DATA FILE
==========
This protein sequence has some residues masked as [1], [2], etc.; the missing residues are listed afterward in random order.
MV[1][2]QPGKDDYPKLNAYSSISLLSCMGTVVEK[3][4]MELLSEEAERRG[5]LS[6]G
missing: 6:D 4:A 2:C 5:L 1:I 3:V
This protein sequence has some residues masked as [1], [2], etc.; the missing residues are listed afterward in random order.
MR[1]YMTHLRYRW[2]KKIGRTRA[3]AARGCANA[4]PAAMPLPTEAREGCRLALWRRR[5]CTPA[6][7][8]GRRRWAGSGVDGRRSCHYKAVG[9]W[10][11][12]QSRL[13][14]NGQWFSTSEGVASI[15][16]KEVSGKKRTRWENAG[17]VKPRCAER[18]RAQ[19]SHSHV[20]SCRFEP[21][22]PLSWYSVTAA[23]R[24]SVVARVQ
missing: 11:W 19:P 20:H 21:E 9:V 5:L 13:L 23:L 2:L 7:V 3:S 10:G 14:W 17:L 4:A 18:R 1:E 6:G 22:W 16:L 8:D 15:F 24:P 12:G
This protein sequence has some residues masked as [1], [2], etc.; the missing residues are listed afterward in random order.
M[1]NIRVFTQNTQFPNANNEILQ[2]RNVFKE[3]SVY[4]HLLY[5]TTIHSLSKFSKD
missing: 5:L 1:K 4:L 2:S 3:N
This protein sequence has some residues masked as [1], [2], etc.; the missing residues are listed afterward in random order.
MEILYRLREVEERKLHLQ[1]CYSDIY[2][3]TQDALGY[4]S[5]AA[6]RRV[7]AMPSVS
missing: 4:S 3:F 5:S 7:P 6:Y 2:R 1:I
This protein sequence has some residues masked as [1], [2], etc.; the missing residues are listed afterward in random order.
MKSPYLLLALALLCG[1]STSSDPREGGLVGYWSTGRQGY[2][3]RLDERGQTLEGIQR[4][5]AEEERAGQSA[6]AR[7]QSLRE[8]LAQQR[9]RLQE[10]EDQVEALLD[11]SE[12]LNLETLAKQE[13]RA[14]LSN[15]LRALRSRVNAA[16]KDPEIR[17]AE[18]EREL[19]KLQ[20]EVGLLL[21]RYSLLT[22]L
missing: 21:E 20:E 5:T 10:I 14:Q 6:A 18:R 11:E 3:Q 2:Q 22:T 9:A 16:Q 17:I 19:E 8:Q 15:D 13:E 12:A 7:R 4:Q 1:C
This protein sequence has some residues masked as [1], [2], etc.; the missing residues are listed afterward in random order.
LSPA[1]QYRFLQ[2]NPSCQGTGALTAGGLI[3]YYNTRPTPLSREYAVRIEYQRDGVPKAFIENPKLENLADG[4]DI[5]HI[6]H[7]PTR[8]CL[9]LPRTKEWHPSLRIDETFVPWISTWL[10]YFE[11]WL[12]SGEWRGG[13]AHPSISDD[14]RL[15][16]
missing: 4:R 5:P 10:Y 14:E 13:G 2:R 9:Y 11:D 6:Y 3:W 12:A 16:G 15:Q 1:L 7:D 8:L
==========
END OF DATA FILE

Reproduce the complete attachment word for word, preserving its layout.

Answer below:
This protein sequence has some residues masked as [1], [2], etc.; the missing residues are listed afterward in random order.
MV[1][2]QPGKDDYPKLNAYSSISLLSCMGTVVEK[3][4]MELLSEEAERRG[5]LS[6]G
missing: 6:D 4:A 2:C 5:L 1:I 3:V
This protein sequence has some residues masked as [1], [2], etc.; the missing residues are listed afterward in random order.
MR[1]YMTHLRYRW[2]KKIGRTRA[3]AARGCANA[4]PAAMPLPTEAREGCRLALWRRR[5]CTPA[6][7][8]GRRRWAGSGVDGRRSCHYKAVG[9]W[10][11][12]QSRL[13][14]NGQWFSTSEGVASI[15][16]KEVSGKKRTRWENAG[17]VKPRCAER[18]RAQ[19]SHSHV[20]SCRFEP[21][22]PLSWYSVTAA[23]R[24]SVVARVQ
missing: 11:W 19:P 20:H 21:E 9:V 5:L 13:L 23:L 2:L 7:V 3:S 10:G 14:W 17:L 4:A 18:R 1:E 6:G 22:W 16:L 8:D 15:F 24:P 12:G
This protein sequence has some residues masked as [1], [2], etc.; the missing residues are listed afterward in random order.
M[1]NIRVFTQNTQFPNANNEILQ[2]RNVFKE[3]SVY[4]HLLY[5]TTIHSLSKFSKD
missing: 5:L 1:K 4:L 2:S 3:N
This protein sequence has some residues masked as [1], [2], etc.; the missing residues are listed afterward in random order.
MEILYRLREVEERKLHLQ[1]CYSDIY[2][3]TQDALGY[4]S[5]AA[6]RRV[7]AMPSVS
missing: 4:S 3:F 5:S 7:P 6:Y 2:R 1:I
This protein sequence has some residues masked as [1], [2], etc.; the missing residues are listed afterward in random order.
MKSPYLLLALALLCG[1]STSSDPREGGLVGYWSTGRQGY[2][3]RLDERGQTLEGIQR[4][5]AEEERAGQSA[6]AR[7]QSLRE[8]LAQQR[9]RLQE[10]EDQVEALLD[11]SE[12]LNLETLAKQE[13]RA[14]LSN[15]LRALRSRVNAA[16]KDPEIR[17]AE[18]EREL[19]KLQ[20]EVGLLL[21]RYSLLT[22]L
missing: 21:E 20:E 5:T 10:I 14:Q 6:A 18:R 11:E 3:Q 2:Q 22:T 9:A 16:Q 17:I 19:E 8:Q 15:D 13:E 12:A 7:R 4:Q 1:C
This protein sequence has some residues masked as [1], [2], etc.; the missing residues are listed afterward in random order.
LSPA[1]QYRFLQ[2]NPSCQGTGALTAGGLI[3]YYNTRPTPLSREYAVRIEYQRDGVPKAFIENPKLENLADG[4]DI[5]HI[6]H[7]PTR[8]CL[9]LPRTKEWHPSLRIDETFVPWISTWL[10]YFE[11]WL[12]SGEWRGG[13]AHPSISDD[14]RL[15][16]
missing: 4:R 5:P 10:Y 14:E 13:G 2:R 9:Y 11:D 6:Y 3:W 12:A 16:G 15:Q 1:L 7:D 8:L